Agatha Christie dedicated her 1963 novel, The Mirror Crack'd From Side To Side, to Rutherford in admiration.
She was awarded the OBE (Officer of the Order of the British Empire) in the 1961 Queen's Honours List and awarded a Dame Commander of the Order of the British Empire in the 1967 Queen's Honours List for her services to drama.
She started work on The Virgin and the Gypsy (1970), but illness caused her to be replaced by Fay Compton.
Her husband, Stringer Davis, portrayed Mr. Stringer in her four Miss Marple films and appeared with her in other films as well.
Her cousin is the well-known British politician Tony Benn.
She was the daughter of William Benn and Florence Nicholson. Just before her birth, her father murdered her grandfather. Her mother died when she was three years old and she was brought up by her aunt, Bessie Nicholson, in Wimbledon. When her aunt died a small inheritance allowed her to join the Old Vic in repertory.
She developed an interest in the theatre while at school. Her guardian aunt paid for her to have private acting lessons.
In 1925 (age 33), she was accepted as a student at the Old Vic Theatre, where she appeared in several small Shakespearean roles in productions starring Edith Evans, including The Merchant of Venice, Measure for Measure and The Taming of the Shrew.
The Webber Douglas Academy of Dramatic Arts named an award after her.
She was interred at Saint James Churchyard in Gerrards Cross, Buckinhamshire, England with her husband, Stringer Davis. Her epitaph reads "A Blithe Spirit.".
Dame Margaret Taylor Rutherford, DBE (11 May 1892 – 22 May 1972) was an English character actress, who first came to prominence following World War II in the film adaptations of Noel Coward's Blithe Spirit, and Oscar Wilde's The Importance of Being Earnest. In 1963 she won the best supporting actress Oscar as The Duchess of Brighton in The VIPs.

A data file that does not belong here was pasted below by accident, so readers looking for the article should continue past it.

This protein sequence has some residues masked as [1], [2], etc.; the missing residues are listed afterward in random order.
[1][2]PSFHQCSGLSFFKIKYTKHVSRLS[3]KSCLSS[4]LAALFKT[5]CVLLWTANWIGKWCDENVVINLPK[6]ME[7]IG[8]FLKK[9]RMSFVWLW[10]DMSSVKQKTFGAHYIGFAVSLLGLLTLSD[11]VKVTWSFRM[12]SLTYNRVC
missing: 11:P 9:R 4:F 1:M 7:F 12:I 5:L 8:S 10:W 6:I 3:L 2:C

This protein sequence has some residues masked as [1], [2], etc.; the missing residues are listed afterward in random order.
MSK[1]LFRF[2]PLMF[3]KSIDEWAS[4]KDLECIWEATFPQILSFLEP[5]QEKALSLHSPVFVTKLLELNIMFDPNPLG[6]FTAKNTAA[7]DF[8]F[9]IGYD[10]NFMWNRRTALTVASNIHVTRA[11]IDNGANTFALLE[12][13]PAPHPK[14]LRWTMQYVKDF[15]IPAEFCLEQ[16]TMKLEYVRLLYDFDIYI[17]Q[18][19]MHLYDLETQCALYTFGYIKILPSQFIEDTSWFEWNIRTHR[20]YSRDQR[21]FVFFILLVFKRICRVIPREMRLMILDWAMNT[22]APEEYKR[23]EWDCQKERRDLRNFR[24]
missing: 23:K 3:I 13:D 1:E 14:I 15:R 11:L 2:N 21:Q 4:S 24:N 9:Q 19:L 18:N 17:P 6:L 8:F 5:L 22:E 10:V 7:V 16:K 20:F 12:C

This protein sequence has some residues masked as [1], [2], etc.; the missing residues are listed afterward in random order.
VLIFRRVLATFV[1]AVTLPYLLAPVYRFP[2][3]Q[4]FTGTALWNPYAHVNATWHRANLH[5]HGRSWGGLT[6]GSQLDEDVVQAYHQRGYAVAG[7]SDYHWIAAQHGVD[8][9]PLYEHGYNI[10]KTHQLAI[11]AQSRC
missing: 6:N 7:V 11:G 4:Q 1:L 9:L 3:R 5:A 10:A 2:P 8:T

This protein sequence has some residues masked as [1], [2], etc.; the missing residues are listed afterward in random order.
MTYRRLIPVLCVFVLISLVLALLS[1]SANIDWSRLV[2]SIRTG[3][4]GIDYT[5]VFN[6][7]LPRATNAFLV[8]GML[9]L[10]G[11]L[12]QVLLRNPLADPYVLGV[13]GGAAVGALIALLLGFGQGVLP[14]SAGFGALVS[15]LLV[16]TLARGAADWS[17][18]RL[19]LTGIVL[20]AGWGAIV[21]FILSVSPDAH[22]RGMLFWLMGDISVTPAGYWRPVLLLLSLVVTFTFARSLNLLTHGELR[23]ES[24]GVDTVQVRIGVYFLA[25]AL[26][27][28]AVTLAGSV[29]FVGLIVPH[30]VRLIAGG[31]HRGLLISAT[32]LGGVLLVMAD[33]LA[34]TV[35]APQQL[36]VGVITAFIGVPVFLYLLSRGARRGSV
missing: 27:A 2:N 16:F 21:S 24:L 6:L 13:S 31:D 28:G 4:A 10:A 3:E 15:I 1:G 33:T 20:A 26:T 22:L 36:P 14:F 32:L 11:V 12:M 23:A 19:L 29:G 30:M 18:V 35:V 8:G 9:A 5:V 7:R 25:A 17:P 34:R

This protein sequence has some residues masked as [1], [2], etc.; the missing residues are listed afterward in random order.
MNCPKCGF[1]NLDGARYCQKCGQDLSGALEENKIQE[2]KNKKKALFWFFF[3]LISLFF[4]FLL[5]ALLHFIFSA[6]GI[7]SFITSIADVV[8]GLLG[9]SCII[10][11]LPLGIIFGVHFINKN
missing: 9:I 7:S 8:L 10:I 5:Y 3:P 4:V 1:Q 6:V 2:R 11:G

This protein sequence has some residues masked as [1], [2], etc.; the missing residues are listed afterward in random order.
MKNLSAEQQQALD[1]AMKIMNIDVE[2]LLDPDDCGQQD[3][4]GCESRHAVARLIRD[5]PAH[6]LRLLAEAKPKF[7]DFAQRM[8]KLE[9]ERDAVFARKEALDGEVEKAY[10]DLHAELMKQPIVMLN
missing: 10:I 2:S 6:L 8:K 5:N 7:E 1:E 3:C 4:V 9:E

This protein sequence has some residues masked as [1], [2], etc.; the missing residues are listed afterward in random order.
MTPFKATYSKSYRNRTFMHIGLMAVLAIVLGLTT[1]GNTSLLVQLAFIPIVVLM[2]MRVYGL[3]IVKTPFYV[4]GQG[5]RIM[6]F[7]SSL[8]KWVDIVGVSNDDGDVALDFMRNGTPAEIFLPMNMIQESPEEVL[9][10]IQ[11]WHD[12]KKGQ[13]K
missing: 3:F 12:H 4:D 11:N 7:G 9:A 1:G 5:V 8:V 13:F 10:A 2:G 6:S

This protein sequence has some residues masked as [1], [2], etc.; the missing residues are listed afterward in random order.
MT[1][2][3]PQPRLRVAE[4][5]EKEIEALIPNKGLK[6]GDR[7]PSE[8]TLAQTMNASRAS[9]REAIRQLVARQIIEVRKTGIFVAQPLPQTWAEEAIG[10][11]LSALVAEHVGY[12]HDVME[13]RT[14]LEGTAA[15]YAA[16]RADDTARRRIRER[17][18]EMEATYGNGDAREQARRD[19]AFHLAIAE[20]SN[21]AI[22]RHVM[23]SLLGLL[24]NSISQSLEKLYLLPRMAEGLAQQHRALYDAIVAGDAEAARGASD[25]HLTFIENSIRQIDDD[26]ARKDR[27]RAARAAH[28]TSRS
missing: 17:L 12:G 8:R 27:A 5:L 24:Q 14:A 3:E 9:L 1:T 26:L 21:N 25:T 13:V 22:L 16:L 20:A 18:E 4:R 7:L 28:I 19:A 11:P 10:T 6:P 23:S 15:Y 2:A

She is probably best known for her 1960s performances as Miss Marple in several films based loosely on Agatha Christie's novels.
Margaret Rutherford's father, William Rutherford Benn, suffered from mental illness. During his honeymoon he had a nervous breakdown and was confined to an asylum. He was eventually released on holiday and on 4 March 1883, he murdered his father, the Reverend Julius Benn, a Congregational church minister, by bludgeoning him to death with a chamberpot. Shortly afterwards, William tried to kill himself as well, by slashing his throat with a pocketknife. After the murder, William Benn was confined to the Broadmoor Criminal Lunatic Asylum. Several years later he was released, reportedly cured of his mental affliction. He changed his surname to Rutherford, and returned to his wife, Ann (née Taylor).
Margaret Rutherford was born in 1892 in Balham, the only child of William Rutherford Benn and his second wife Florence, née Nicholson. Her father's brother Sir John Benn, 1st Baronet was a British politician, and her first cousin once removed is British politician Tony Benn. As an infant, Margaret Rutherford and her parents moved to India. She was returned to Britain when she was three to live with an aunt, a professional governess Bessie Nicholson, in Wimbledon, London, after her pregnant mother, Florence, committed suicide by hanging herself from a tree. Her father returned to England as well. His continued mental illness resulted in his being confined once more to Broadmoor in 1904.